Lafarge in Egypt
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Cement

Cement is one of the core products of LCE.  Our company offers high performance cement to a wide array of customers. We would like to introduce you to the history of this versatile material that has become the core element of our modern day infrastructure.

 

As early as 3000 BC, Ancient Egyptians used mud mixed with straw to bind dried bricks. They also used gypsum or lime mortars - which they used in building the Pyramids. A little later in history, the Chinese developed other cementitious materials, which helped them to bind their bamboo together to build boats or join stones forming the Great Wall of China. By 800 BC, other countries like Rome, Crete and Cyprus used lime mortars as the main component in their building materials. In 300 BC, the Babylonians started using bitumen to bind stones and bricks. Many of these preliminary products cracked quickly when exposed to sunlight.

In the 17th century, the Romans combined other materials and produced Pozzolana Cement, made of a mixture of 1 part lime to 4 parts sand in addition to some volcanic material found in abundance near the Italian town of Pozzuli.

In the mid 19th century, Joseph Aspdin introduced what became known as Portland cement, a product named after Portland (UK) known for its quarries of high quality stones. The kiln entered into the construction industry and in 1886, the first rotary kiln was brought into use.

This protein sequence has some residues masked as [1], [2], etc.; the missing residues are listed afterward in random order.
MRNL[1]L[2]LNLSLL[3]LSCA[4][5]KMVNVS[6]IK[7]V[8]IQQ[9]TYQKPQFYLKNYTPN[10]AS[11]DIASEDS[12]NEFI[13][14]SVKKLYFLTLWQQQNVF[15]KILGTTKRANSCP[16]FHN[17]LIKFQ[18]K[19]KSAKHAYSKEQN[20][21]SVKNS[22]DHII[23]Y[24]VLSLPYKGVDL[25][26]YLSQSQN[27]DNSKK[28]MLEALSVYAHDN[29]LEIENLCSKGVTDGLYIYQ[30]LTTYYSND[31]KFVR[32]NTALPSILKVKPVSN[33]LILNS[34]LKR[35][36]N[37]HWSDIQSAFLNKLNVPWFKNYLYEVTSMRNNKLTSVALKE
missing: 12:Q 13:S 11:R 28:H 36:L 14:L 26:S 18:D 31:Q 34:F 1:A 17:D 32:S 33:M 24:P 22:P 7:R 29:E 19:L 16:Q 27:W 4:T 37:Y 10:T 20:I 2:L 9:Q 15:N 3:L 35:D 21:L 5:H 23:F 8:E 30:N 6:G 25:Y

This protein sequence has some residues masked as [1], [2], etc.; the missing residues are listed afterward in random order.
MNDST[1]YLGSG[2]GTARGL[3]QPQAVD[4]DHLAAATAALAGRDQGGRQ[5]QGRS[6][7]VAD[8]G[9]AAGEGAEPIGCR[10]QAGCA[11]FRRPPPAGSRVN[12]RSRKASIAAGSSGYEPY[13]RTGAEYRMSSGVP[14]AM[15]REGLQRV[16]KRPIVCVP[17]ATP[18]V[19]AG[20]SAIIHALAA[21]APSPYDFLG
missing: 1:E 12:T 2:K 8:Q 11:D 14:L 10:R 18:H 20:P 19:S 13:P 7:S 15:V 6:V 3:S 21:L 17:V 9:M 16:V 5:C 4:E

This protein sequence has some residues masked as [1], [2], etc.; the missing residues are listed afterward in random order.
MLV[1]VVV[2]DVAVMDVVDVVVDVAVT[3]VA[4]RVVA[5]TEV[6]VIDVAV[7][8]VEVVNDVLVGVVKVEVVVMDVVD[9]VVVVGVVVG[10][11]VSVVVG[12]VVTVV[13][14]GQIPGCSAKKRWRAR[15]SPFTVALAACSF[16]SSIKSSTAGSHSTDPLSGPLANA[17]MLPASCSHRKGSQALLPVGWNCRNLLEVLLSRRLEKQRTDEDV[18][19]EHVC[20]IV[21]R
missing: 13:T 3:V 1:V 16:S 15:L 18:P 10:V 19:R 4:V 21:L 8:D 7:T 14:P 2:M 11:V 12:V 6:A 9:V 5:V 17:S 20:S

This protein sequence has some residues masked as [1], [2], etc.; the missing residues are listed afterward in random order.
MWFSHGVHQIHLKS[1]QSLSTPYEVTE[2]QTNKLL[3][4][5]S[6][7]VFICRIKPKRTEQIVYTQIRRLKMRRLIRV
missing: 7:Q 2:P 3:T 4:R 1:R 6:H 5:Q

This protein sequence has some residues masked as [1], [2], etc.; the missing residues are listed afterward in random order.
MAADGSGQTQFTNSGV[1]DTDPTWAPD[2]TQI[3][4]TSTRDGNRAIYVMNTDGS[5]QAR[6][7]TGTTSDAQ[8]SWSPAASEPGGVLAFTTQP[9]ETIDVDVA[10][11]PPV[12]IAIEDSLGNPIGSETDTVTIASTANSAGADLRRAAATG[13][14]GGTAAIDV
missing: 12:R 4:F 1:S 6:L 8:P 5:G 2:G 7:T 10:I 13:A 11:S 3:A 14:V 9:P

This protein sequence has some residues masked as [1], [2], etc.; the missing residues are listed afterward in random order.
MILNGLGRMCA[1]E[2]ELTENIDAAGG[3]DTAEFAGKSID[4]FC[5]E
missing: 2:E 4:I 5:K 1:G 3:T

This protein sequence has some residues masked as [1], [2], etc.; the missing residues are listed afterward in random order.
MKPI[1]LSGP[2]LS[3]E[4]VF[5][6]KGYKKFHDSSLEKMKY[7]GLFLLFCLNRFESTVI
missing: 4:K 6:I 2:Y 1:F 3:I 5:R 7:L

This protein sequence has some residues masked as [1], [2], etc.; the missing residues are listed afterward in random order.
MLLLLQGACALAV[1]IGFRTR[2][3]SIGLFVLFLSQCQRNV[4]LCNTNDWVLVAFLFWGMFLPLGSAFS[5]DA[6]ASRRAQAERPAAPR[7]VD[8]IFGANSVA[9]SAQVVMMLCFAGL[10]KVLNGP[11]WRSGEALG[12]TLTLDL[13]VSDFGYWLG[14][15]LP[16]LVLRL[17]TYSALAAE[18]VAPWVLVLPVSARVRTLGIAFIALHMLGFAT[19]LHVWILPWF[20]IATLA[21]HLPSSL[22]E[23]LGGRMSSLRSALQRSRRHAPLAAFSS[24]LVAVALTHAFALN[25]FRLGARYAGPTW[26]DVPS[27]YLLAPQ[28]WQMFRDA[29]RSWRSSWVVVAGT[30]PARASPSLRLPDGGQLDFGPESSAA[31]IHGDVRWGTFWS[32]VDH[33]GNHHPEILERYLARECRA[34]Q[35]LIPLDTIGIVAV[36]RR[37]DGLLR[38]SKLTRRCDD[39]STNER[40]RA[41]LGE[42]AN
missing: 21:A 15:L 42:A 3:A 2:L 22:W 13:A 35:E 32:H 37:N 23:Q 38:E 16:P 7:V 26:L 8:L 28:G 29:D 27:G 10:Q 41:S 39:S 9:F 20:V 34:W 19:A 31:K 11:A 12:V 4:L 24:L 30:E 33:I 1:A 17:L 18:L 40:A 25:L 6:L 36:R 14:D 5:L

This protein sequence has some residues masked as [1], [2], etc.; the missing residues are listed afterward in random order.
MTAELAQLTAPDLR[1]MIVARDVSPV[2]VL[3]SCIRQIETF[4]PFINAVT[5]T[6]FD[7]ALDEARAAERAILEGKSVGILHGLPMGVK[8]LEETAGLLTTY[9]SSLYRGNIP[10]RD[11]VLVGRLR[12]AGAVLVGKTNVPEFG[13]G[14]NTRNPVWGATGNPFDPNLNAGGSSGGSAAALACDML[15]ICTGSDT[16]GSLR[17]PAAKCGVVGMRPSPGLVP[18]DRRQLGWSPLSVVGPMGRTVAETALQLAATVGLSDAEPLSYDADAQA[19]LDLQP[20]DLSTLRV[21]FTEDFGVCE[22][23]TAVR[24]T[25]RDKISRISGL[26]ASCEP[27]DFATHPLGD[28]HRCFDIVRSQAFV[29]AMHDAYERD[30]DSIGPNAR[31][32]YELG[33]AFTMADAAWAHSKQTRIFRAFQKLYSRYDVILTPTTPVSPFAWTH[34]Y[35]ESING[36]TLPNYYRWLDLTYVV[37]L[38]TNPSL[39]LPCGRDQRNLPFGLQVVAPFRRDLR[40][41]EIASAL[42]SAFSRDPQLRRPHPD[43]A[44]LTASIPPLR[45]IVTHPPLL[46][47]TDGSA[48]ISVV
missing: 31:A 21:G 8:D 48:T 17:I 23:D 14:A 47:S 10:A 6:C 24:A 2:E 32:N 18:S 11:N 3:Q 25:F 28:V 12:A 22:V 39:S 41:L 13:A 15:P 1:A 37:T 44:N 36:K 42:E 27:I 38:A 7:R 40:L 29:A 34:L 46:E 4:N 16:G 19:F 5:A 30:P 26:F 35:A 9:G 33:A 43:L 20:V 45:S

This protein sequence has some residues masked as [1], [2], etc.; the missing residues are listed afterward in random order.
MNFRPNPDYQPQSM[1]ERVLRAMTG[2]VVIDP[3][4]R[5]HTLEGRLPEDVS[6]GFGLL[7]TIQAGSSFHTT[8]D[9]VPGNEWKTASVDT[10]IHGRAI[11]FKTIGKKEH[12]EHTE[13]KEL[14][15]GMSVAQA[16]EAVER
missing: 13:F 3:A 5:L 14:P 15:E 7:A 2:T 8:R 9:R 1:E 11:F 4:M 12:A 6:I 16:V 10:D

The 20th century brought along a marked boom in the cement industry accompanied by a standardization of basic cement tests in 1900. The demand for cement was on the rise and consequently, the production technology improved. In the twenties, world cement production was estimated at 60 MMT per annum. This figure rose to 133 MMT by mid-century, reached 1 billion in 1986, and was up to 1.8 billion by the beginning of the 21st century. Those numbers highlight the ever increasing potential of the cement industry both over the course of recent history and well into the future.  

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